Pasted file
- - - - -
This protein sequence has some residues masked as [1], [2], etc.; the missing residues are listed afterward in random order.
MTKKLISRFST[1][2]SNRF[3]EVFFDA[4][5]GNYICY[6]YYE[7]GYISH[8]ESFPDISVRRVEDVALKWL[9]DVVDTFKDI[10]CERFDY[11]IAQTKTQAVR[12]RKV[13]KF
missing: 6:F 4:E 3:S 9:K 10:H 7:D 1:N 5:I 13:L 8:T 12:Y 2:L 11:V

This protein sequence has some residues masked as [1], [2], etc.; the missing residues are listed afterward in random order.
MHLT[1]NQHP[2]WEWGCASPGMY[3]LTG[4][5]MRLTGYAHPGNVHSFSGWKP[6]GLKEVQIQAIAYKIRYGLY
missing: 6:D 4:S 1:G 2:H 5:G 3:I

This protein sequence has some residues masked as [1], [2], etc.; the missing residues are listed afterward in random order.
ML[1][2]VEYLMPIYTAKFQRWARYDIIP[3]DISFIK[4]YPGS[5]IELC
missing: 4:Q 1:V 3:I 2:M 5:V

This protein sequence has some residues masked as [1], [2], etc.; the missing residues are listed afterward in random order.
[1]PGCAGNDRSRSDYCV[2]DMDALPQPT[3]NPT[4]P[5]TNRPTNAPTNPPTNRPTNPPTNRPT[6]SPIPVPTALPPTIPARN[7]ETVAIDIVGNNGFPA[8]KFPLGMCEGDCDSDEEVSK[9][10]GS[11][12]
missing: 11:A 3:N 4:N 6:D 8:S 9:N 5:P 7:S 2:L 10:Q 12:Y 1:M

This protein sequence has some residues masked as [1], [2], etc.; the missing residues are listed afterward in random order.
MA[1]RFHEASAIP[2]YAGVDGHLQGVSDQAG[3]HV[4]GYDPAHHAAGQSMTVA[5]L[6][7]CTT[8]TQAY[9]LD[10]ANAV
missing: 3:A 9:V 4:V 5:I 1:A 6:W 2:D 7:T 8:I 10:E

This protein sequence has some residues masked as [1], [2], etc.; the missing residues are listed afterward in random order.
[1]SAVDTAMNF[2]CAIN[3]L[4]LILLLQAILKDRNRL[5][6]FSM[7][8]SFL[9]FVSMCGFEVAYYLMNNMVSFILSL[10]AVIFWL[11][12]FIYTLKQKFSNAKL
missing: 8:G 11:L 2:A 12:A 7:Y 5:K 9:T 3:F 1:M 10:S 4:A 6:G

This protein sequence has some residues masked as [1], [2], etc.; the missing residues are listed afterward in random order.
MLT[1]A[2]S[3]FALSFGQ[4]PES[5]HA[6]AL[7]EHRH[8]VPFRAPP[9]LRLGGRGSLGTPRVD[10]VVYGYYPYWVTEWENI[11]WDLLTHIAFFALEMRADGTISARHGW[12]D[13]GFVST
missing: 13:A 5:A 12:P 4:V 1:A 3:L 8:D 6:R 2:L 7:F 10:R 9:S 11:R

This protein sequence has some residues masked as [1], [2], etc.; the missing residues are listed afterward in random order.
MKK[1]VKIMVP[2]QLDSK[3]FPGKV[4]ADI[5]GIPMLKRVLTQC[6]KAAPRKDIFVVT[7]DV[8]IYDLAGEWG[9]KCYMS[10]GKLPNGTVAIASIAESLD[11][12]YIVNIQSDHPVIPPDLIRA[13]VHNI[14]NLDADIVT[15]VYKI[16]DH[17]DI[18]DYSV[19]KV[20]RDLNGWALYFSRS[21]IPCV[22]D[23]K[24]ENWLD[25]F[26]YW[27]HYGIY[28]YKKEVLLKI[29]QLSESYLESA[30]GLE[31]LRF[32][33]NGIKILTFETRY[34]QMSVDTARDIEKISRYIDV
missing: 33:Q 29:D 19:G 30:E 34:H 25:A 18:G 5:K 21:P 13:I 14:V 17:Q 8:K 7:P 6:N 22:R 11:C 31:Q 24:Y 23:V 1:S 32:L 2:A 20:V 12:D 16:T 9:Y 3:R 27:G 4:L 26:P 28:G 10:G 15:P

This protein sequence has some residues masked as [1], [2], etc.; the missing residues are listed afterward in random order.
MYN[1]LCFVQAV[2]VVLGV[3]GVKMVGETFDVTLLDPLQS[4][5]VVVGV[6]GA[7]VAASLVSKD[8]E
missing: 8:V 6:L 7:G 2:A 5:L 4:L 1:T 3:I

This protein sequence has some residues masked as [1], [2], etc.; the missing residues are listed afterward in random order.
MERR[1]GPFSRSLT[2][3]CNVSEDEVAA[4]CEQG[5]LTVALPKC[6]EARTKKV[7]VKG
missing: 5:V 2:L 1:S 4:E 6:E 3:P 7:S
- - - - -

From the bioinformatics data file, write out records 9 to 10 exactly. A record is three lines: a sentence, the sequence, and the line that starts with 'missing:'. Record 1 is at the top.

This protein sequence has some residues masked as [1], [2], etc.; the missing residues are listed afterward in random order.
MYN[1]LCFVQAV[2]VVLGV[3]GVKMVGETFDVTLLDPLQS[4][5]VVVGV[6]GA[7]VAASLVSKD[8]E
missing: 8:V 6:L 7:G 2:A 5:L 4:L 1:T 3:I

This protein sequence has some residues masked as [1], [2], etc.; the missing residues are listed afterward in random order.
MERR[1]GPFSRSLT[2][3]CNVSEDEVAA[4]CEQG[5]LTVALPKC[6]EARTKKV[7]VKG
missing: 5:V 2:L 1:S 4:E 6:E 3:P 7:S